17 AHMP The Fatal Flaws of Benedict Arnold My question today is simple: What fatal flaws of Benedict Arnold’s personality contributed to his decision to transform from an ardent patriot into our country’s most well-known traitor? We will explore this question as we travel with him from his youth through the Continental Army’s 1775 invasion of Canada in this episode. A long favored topic amongst mental health professionals is whether someone can truly make a significant change during the course of treatment. It is certain that the individual we are talking about today, Benedict Arnold, was never in therapy. In fact, it wasn’t even available to him. Although topics such as the soul, psyche, and the mind have long been discussed by philosophers from Plato and Aristotle to Locke and Descartes, and Founder Benjamin Rush advocated humane treatment for the mentally ill in America’s first textbook of psychiatry: Medical Inquiries and Observations Upon Diseases of the Mind,  individual analysis in a clinical setting didn’t really get going until the late 1800’s with the work of Freud and others. Moreover, people with certain personality features or types, such as are evident in individuals similar to Benedict Arnold, are fairly unlikely to make significant change. In fact, they are ego-syntonic. Meaning that they are fairly comfortable in their own skin and seeing the world through the glasses which they have been...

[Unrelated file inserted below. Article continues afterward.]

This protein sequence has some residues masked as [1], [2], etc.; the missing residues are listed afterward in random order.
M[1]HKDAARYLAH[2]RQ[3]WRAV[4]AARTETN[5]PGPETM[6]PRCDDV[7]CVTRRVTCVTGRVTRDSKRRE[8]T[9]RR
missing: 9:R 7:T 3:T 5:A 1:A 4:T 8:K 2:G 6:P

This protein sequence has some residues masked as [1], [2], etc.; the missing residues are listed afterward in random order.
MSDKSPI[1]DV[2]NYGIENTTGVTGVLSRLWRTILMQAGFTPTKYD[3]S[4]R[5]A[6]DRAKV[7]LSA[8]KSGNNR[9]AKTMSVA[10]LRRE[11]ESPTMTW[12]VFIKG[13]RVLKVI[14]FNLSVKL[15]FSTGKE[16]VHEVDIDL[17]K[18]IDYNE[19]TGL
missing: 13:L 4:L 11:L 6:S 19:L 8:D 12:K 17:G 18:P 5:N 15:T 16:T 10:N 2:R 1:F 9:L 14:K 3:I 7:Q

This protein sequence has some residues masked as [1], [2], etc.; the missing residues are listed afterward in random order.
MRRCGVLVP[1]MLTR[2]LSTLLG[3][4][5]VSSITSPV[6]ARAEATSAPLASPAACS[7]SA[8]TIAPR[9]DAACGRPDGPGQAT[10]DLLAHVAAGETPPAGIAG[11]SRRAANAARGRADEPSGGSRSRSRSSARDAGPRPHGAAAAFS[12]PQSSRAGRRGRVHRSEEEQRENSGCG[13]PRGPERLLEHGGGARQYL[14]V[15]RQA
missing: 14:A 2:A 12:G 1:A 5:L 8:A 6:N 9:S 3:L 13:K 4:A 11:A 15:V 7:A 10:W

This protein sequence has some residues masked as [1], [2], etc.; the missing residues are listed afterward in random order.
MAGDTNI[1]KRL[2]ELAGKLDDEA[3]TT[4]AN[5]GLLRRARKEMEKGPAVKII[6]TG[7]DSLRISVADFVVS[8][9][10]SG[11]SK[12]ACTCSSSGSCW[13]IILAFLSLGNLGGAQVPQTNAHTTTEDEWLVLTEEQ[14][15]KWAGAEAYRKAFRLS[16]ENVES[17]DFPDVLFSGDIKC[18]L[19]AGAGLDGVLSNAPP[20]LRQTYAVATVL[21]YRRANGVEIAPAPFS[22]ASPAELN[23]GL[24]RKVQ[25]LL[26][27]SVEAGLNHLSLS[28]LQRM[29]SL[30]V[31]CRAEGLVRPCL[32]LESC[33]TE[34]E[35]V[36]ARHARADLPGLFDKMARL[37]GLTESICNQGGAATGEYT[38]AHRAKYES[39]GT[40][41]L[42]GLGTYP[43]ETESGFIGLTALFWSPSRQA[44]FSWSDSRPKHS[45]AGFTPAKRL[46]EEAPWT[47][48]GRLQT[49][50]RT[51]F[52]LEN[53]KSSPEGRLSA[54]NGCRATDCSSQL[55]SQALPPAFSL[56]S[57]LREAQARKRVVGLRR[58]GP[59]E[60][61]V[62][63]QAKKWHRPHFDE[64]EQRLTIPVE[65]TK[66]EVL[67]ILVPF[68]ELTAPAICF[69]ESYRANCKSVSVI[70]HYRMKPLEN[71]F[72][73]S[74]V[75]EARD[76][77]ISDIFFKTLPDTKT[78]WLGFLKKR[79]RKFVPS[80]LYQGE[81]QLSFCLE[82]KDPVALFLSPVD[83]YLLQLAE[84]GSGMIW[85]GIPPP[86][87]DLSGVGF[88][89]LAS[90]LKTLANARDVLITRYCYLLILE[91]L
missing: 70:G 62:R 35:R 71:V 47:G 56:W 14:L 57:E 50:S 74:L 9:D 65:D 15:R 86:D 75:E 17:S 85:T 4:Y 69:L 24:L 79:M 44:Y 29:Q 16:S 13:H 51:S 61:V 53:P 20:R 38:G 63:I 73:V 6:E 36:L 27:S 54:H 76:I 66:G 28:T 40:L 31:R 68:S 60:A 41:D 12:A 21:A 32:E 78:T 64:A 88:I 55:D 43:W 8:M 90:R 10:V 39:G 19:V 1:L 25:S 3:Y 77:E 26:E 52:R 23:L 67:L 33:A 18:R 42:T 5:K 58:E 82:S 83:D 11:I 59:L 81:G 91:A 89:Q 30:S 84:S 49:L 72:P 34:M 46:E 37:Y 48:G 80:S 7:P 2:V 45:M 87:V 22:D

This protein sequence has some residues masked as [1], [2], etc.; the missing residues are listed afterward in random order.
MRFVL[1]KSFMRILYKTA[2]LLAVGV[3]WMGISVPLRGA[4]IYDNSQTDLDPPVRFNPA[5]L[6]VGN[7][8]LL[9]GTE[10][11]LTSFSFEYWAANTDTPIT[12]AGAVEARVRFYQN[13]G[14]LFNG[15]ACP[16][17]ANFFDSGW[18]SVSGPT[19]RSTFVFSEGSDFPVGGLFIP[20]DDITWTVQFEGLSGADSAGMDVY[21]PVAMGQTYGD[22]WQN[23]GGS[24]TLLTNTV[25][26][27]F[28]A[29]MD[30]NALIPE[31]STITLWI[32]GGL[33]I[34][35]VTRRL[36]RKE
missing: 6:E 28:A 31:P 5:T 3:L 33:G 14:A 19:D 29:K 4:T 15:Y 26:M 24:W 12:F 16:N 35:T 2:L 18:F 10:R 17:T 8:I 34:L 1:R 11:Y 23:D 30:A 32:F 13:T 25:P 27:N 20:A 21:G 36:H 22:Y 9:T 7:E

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The Great Chain – American History for the Modern Patriot